Another problem involves premature release of the workpiece from the workholder. Generally, a finishing operation, such as milling or grinding, may generate sufficient frictional heat to cause a release of the workpiece from the workholder during finishing. Should this occur, the article may be rendered unusable due to inaccurate machining. The use of thermosetting compositions, which have a higher thermal resistance than thermoplastic compositions, such as the wax-like composition, reduces the likelihood of frictional heat release. However, since such compositions require an even higher temperature to release the workpiece from the workholder, a greater amount of time and energy are required to fix and release a workpiece during the fixturing operation.
It is an object of the present invention to provide a workholder which does not require heating to either secure or release a workpiece bonded thereto.
It is a further object of the present invention to provide a fixturing method which optimizes energy use and minimizes processing time.
It is yet a further object of the present invention to provide a workholder and method that assure precise fixturing of workpieces having complex shapes or large bonding surfaces during finishing operations.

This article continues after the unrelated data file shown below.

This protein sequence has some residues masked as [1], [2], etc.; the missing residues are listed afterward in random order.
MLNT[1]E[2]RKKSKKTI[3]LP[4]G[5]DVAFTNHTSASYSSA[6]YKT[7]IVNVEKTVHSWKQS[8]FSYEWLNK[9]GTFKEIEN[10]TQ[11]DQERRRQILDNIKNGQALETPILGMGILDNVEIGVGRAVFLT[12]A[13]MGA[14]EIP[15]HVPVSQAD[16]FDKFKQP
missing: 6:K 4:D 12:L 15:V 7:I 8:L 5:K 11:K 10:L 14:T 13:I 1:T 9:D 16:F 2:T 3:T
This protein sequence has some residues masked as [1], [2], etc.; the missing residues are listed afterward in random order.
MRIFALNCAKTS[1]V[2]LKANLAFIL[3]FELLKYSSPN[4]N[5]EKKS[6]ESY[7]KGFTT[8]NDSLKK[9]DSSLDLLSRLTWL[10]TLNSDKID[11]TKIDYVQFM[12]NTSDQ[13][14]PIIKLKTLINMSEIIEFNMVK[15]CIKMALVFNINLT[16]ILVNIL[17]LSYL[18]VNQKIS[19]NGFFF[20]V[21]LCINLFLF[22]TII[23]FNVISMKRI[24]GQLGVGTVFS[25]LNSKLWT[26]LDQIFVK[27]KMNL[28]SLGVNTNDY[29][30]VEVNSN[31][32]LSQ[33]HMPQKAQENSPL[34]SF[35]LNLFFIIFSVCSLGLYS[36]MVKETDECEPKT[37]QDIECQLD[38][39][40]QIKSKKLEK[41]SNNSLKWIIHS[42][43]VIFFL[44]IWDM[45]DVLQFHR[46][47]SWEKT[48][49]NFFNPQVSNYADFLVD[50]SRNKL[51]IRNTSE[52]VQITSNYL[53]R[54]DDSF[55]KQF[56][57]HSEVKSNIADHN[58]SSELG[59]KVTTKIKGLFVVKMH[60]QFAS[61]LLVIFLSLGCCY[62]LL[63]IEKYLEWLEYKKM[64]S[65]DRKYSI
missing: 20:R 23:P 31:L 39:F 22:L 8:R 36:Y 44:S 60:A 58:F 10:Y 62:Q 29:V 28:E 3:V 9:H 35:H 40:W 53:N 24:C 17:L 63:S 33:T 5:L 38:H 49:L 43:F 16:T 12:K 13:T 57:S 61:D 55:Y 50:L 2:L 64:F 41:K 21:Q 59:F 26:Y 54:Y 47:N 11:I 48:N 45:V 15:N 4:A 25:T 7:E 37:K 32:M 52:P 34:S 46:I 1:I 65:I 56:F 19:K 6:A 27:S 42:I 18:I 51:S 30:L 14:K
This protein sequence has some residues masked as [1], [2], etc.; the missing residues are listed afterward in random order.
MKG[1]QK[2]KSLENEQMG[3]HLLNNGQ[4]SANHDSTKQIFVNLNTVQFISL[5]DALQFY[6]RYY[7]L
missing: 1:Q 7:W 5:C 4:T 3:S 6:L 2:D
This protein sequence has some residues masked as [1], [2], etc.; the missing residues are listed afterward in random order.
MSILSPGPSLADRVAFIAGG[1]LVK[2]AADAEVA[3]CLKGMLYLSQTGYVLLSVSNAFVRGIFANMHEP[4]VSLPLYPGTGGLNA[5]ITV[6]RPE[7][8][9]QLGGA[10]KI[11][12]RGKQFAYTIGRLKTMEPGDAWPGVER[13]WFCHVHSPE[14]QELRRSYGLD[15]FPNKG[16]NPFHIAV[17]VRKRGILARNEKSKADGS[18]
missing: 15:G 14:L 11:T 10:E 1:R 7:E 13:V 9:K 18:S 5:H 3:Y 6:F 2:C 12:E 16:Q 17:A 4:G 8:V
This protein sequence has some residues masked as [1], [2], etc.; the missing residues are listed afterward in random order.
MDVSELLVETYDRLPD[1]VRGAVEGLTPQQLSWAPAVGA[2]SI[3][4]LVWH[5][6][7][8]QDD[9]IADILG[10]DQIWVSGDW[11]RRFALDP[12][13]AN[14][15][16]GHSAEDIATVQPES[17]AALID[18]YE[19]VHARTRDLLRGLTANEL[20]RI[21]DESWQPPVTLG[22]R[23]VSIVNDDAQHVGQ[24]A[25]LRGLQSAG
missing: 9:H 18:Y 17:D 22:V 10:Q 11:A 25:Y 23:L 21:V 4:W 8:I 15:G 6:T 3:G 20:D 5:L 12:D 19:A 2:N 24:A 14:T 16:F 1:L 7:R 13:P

These and other objects of the present invention are achieved by utilizing a workholder having a contoured surface essentially matching a contoured surface of a workpiece, and, having means for releasably engaging a cured resinous material. In the preferred embodiment, such means comprise a plurality of studs disposed within a plurality of tapped holes located about the workholder bonding surface. The studs extend outwardly from the contoured bonding surface to a length sufficient to allow threaded engagement of a resinous material.
The method for utilizing such a workholder comprises the steps of configuring the engaging means for resinous engagement, coating the contoured surface and engaging means with a releasing agent which prevents chemical bonding of the resinous material to the workholder, positioning a workpiece relative to the workholder, contacting the workpiece, workholder and engaging means with the resinous material, sandwiching the resin therebetween, and, curing the resin. This bonds the workpiece to the resin layer which is, in turn, precisly held by the engaging means. After the finishing process has been completed, the workpiece and resin are disengaged from the workholder using the releasable engaging means. Where studs are used as the engaging means, this involves backing the threaded ends out of the cured resin layer. Using releasable engaging means to free the workpiece from the workholder provides heatless fixturing and release, saving considerable time by eliminating heating and cooling steps which would otherwise be required to perform this operation according to the prior art.
FIG. 1 is a perspective view of a typical airfoil article and the preferred embodiment of the workholder of the present invention.
FIG. 2 is an elevation showing the workholder of the present invention engaging a sandwiched resinous layer which is bonded to an airfoil article.
FIGS. 3A, 3B and 3C are sectional illustrations of an airfoil article undergoing a typical two sided finishing operation utilizing the workholder of the present invention.